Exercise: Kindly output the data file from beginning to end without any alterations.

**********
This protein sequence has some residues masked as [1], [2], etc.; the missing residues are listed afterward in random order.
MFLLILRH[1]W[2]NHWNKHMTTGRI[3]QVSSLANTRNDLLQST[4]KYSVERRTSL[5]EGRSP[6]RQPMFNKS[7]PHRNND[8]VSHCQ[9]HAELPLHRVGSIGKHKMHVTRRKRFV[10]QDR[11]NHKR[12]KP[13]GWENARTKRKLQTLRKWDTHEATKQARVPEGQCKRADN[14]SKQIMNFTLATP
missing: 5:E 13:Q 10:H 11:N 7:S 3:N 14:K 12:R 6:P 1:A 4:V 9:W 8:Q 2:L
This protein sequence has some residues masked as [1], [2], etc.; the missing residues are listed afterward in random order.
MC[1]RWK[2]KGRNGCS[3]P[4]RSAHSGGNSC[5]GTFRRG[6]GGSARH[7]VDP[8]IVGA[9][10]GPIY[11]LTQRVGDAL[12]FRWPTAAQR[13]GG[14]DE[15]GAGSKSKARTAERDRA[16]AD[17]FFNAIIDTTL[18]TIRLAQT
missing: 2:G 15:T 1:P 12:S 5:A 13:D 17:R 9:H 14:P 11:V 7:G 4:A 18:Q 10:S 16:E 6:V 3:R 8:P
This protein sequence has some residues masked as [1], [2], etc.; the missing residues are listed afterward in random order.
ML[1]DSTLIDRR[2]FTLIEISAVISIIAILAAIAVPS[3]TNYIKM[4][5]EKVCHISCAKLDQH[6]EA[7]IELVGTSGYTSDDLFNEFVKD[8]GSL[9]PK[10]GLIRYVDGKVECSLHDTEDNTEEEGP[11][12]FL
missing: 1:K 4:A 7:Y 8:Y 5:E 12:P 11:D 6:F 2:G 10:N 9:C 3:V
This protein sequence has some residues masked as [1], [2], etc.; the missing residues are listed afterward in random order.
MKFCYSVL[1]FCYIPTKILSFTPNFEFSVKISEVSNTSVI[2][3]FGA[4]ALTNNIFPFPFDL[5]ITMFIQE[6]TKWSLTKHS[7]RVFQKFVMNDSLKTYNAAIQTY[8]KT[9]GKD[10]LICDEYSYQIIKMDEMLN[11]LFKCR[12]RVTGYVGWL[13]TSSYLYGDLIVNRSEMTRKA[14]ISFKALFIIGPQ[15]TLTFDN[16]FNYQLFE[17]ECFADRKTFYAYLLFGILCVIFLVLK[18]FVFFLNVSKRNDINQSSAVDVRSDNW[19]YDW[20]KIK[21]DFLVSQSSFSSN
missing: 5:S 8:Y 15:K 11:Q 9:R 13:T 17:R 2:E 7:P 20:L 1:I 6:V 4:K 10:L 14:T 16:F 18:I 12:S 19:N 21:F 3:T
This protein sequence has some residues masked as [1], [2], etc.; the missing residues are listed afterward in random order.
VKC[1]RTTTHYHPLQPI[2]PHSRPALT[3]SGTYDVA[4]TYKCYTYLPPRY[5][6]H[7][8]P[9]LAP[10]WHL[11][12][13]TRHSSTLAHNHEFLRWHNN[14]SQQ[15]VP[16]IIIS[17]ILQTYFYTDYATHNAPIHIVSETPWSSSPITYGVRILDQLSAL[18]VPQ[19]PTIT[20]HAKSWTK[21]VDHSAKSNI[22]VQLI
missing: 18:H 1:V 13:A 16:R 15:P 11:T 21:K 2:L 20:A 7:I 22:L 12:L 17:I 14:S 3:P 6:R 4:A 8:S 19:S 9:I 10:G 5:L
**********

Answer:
This protein sequence has some residues masked as [1], [2], etc.; the missing residues are listed afterward in random order.
MFLLILRH[1]W[2]NHWNKHMTTGRI[3]QVSSLANTRNDLLQST[4]KYSVERRTSL[5]EGRSP[6]RQPMFNKS[7]PHRNND[8]VSHCQ[9]HAELPLHRVGSIGKHKMHVTRRKRFV[10]QDR[11]NHKR[12]KP[13]GWENARTKRKLQTLRKWDTHEATKQARVPEGQCKRADN[14]SKQIMNFTLATP
missing: 5:E 13:Q 10:H 11:N 7:S 3:N 14:K 12:R 6:P 1:A 4:V 9:W 8:Q 2:L
This protein sequence has some residues masked as [1], [2], etc.; the missing residues are listed afterward in random order.
MC[1]RWK[2]KGRNGCS[3]P[4]RSAHSGGNSC[5]GTFRRG[6]GGSARH[7]VDP[8]IVGA[9][10]GPIY[11]LTQRVGDAL[12]FRWPTAAQR[13]GG[14]DE[15]GAGSKSKARTAERDRA[16]AD[17]FFNAIIDTTL[18]TIRLAQT
missing: 2:G 15:T 1:P 12:S 5:A 13:D 17:R 9:H 14:P 11:V 7:G 4:A 18:Q 10:S 16:E 6:V 3:R 8:P
This protein sequence has some residues masked as [1], [2], etc.; the missing residues are listed afterward in random order.
ML[1]DSTLIDRR[2]FTLIEISAVISIIAILAAIAVPS[3]TNYIKM[4][5]EKVCHISCAKLDQH[6]EA[7]IELVGTSGYTSDDLFNEFVKD[8]GSL[9]PK[10]GLIRYVDGKVECSLHDTEDNTEEEGP[11][12]FL
missing: 1:K 4:A 7:Y 8:Y 5:E 12:P 11:D 6:F 2:G 10:N 9:C 3:V
This protein sequence has some residues masked as [1], [2], etc.; the missing residues are listed afterward in random order.
MKFCYSVL[1]FCYIPTKILSFTPNFEFSVKISEVSNTSVI[2][3]FGA[4]ALTNNIFPFPFDL[5]ITMFIQE[6]TKWSLTKHS[7]RVFQKFVMNDSLKTYNAAIQTY[8]KT[9]GKD[10]LICDEYSYQIIKMDEMLN[11]LFKCR[12]RVTGYVGWL[13]TSSYLYGDLIVNRSEMTRKA[14]ISFKALFIIGPQ[15]TLTFDN[16]FNYQLFE[17]ECFADRKTFYAYLLFGILCVIFLVLK[18]FVFFLNVSKRNDINQSSAVDVRSDNW[19]YDW[20]KIK[21]DFLVSQSSFSSN
missing: 5:S 8:Y 15:K 11:Q 9:R 13:T 17:R 2:E 7:P 20:L 1:I 6:V 4:K 10:L 14:T 16:F 18:I 12:S 19:N 21:F 3:T
This protein sequence has some residues masked as [1], [2], etc.; the missing residues are listed afterward in random order.
VKC[1]RTTTHYHPLQPI[2]PHSRPALT[3]SGTYDVA[4]TYKCYTYLPPRY[5][6]H[7][8]P[9]LAP[10]WHL[11][12][13]TRHSSTLAHNHEFLRWHNN[14]SQQ[15]VP[16]IIIS[17]ILQTYFYTDYATHNAPIHIVSETPWSSSPITYGVRILDQLSAL[18]VPQ[19]PTIT[20]HAKSWTK[21]VDHSAKSNI[22]VQLI
missing: 18:H 1:V 13:A 16:R 15:P 11:T 21:K 2:L 20:A 7:I 22:L 12:L 17:I 14:S 3:P 6:R 4:A 8:S 19:S 9:I 10:G 5:L